"Literature is based on politics and eroticism"
Mr. Cheheltan, you write for German-language media and have published numerous novels in Germany. Why? Did you choose Germany or did Germany choose you?
Amir Hassan Cheheltan: Germany chose me. It all began when my articles started appearing in the German-speaking world – the first in the Suddeutsche Zeitung 20 years ago – in reaction to a series of murders of writers and opposition members being committed in Iran. The niche publishing house Kirchheim in Mainz subsequently approached my translator Susanne Baghestani and expressed an interest in publishing one of my novels in German translation.
You live in Iran, but travel a lot.
Cheheltan: I live with my wife in Tehran, but I often travel and have spent a lot of time in Germany. I like travelling. I really appreciate the cultural opportunities in other countries. Thanks to a scholarship from the International Parliament of Writers, I was able to live in Italy for two years. Then the German Academic Exchange Service (DAAD) made it possible for me to stay in Germany. I also spent a six-month stint as a guest at the Villa Aurora in Los Angeles, at the invitation of the Heinrich Boll Foundation. And then there are the shorter periods of time devoted to reading tours in Germany, Austria, Switzerland and Italy.
Numerous Iranian novels have been translated into other languages in recent decades. It seems, however, that you hold the record. Why is that?
Cheheltan: It's hard for me to say what distinguishes my work from other authors. My novels are set in urban environments. Perhaps they are easier to translate because of my narrative style. But maybe it's also because my journalistic articles have made me more visible than my fellow writers.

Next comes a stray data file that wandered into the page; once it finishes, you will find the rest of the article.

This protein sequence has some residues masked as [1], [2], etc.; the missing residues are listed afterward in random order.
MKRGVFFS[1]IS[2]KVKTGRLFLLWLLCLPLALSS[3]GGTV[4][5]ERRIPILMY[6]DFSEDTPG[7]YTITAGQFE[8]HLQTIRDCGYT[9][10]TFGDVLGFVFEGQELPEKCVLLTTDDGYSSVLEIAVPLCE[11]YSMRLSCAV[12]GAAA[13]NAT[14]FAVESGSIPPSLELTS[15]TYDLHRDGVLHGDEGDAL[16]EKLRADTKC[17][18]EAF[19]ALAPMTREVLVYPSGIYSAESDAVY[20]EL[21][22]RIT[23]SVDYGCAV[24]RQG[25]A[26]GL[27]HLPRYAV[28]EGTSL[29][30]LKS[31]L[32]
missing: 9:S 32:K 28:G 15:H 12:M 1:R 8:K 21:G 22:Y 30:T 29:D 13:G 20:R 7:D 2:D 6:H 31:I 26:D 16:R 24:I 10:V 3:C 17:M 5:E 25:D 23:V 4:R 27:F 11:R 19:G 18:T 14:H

You write in Farsi and your stories are set in the Persian-speaking world. Nonetheless, you write with world citizens in mind – how do you manage this balancing act?
Cheheltan: Of course, I am primarily Iranian. My language is Persian; I couldn't write a story in any other language. I grew up and was socialised in Iran and understand the world in Persian.
But as an author I donʹt just have my compatriots in mind, even though we share the same language and many common anxieties. If you only think locally, you draw a dividing line between "us" and "the others".
Yet we all share worries and needs, no matter where we come from. Love, loneliness, emigration or separation are issues that affect everyone. This connects the citizens of a country with global citizens of the world. Today, the world has not only grown together economically; we can no longer isolate ourselves culturally and literarily either. I regard myself as a citizen of the world.
How do your readings work in Europe? After all, the audience does not understand Persian.
Cheheltan: Firstly, I read a few lines in Farsi to give the audience an idea of what the original text sounds like. Then an actor or presenter reads longer passages in German, and the subsequent discussion takes place in English.
Interest in Iranian literature is growing in Europe. Do you think this is related to political developments?
Cheheltan: There is no doubt that the world public is following Iran with interest. I suppose there are some who want to find answers to their questions in my novels. That's possibly one reason my books and articles are attracting more attention today.
Does the better quality of the translations also play a role? There are some outstanding literary translators out there, such as Susanne Baghestani, whom you have already mentioned.
Cheheltan: Yes, indeed. Translating literature is a difficult undertaking; to quote Don Quixote from Cervantes: translating is at best like looking at a carpet from the back.
But I am lucky; my translators Susanne Baghestani and Jutta Himmelreich are very good, as editors and critics alike assure me. I am also very satisfied with Kurt Scharf, who has translated some of my novels. He is an outstanding linguist who translates texts from seven or eight languages.
Do you check the translations?